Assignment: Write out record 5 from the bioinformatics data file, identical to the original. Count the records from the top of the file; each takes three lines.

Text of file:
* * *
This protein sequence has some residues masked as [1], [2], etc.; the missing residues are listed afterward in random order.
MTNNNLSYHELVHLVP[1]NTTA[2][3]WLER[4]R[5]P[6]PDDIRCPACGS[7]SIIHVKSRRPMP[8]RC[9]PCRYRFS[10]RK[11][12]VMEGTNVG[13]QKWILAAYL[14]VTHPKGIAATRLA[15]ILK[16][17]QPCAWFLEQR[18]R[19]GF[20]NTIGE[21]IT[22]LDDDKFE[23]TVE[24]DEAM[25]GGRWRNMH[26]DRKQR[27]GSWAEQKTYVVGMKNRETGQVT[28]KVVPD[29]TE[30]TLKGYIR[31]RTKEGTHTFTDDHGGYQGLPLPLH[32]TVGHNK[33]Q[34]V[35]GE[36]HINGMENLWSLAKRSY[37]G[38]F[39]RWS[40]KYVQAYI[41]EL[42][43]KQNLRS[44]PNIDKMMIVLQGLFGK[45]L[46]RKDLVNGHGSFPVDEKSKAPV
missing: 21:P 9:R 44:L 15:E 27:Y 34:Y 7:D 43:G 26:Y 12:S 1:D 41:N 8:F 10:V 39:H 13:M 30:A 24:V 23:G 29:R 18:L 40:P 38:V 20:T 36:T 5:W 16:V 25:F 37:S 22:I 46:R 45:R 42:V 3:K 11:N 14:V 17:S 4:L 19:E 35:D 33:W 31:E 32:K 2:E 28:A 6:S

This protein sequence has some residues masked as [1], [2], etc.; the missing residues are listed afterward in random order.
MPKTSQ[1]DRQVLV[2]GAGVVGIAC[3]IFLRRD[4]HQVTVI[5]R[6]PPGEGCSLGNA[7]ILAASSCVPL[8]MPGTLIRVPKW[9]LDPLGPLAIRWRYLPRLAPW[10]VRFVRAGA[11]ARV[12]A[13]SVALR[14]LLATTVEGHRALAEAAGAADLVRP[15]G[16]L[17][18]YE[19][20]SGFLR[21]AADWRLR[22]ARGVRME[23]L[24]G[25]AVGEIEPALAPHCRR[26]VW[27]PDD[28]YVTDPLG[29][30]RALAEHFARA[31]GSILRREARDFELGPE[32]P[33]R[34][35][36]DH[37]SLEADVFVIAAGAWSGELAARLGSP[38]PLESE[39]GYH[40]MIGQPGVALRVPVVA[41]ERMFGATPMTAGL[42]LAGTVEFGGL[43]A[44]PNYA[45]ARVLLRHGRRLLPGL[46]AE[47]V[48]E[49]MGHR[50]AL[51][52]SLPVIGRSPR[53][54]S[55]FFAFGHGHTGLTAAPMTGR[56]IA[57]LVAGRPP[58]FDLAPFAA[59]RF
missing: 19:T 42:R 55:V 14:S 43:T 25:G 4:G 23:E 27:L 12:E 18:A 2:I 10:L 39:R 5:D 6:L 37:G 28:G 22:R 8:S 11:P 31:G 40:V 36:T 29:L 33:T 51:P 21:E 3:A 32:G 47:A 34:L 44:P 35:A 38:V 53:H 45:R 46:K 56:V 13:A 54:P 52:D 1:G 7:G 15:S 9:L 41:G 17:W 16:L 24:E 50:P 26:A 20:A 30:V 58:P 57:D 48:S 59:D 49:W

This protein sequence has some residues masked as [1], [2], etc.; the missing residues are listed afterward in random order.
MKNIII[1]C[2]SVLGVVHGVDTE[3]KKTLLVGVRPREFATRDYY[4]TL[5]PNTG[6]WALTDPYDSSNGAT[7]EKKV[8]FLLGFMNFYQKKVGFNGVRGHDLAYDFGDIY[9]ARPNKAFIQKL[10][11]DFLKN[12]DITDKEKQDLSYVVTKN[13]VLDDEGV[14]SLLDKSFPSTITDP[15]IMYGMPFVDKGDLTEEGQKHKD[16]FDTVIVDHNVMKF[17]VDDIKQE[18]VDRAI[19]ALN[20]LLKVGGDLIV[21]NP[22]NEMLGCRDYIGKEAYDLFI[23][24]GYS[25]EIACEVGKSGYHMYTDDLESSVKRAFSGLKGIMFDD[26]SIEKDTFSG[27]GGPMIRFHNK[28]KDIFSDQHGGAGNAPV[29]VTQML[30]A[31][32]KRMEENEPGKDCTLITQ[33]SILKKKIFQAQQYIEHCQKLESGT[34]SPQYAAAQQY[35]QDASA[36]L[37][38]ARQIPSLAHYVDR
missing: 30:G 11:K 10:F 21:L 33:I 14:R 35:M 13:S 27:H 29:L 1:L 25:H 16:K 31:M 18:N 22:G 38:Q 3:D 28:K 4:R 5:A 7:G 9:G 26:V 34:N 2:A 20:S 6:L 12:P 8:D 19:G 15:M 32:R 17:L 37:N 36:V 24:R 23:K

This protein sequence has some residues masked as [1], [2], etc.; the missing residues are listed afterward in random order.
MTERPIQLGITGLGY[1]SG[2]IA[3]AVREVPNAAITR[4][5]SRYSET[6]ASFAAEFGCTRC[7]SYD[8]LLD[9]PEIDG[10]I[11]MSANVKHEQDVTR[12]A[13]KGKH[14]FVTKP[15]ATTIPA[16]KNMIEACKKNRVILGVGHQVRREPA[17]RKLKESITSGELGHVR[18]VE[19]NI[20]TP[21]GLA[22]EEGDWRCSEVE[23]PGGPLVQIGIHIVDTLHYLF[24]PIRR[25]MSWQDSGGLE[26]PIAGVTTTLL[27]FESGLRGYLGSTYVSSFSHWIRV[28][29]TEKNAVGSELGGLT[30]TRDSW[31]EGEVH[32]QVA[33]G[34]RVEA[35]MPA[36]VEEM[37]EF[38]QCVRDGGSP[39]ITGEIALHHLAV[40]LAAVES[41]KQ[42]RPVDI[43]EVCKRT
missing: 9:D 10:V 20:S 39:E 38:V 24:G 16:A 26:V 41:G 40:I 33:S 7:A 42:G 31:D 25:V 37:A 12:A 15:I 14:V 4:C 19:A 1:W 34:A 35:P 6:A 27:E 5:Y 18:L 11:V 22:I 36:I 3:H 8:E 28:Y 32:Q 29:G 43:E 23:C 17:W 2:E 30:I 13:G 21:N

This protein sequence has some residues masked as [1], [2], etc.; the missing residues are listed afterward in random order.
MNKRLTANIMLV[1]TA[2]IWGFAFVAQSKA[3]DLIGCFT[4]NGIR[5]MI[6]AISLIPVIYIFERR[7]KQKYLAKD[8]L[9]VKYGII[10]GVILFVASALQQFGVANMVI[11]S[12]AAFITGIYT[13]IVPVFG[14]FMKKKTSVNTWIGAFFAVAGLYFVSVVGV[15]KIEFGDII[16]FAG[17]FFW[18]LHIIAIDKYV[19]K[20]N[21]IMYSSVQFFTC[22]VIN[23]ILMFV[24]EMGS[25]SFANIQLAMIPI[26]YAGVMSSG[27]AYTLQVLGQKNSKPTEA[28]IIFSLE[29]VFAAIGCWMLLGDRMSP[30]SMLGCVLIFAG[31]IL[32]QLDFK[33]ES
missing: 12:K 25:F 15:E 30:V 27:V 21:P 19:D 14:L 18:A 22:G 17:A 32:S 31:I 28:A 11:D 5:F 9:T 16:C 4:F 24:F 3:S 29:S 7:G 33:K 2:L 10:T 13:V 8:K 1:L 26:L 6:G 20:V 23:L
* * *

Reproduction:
This protein sequence has some residues masked as [1], [2], etc.; the missing residues are listed afterward in random order.
MNKRLTANIMLV[1]TA[2]IWGFAFVAQSKA[3]DLIGCFT[4]NGIR[5]MI[6]AISLIPVIYIFERR[7]KQKYLAKD[8]L[9]VKYGII[10]GVILFVASALQQFGVANMVI[11]S[12]AAFITGIYT[13]IVPVFG[14]FMKKKTSVNTWIGAFFAVAGLYFVSVVGV[15]KIEFGDII[16]FAG[17]FFW[18]LHIIAIDKYV[19]K[20]N[21]IMYSSVQFFTC[22]VIN[23]ILMFV[24]EMGS[25]SFANIQLAMIPI[26]YAGVMSSG[27]AYTLQVLGQKNSKPTEA[28]IIFSLE[29]VFAAIGCWMLLGDRMSP[30]SMLGCVLIFAG[31]IL[32]QLDFK[33]ES
missing: 12:K 25:F 15:E 30:V 27:V 21:P 19:D 14:L 18:A 22:G 17:A 32:S 31:I 28:A 11:D 5:F 9:T 16:C 4:F 24:F 3:S 29:S 7:G 33:K 2:L 10:T 13:V 8:K 1:L 26:L 6:G 20:V 23:L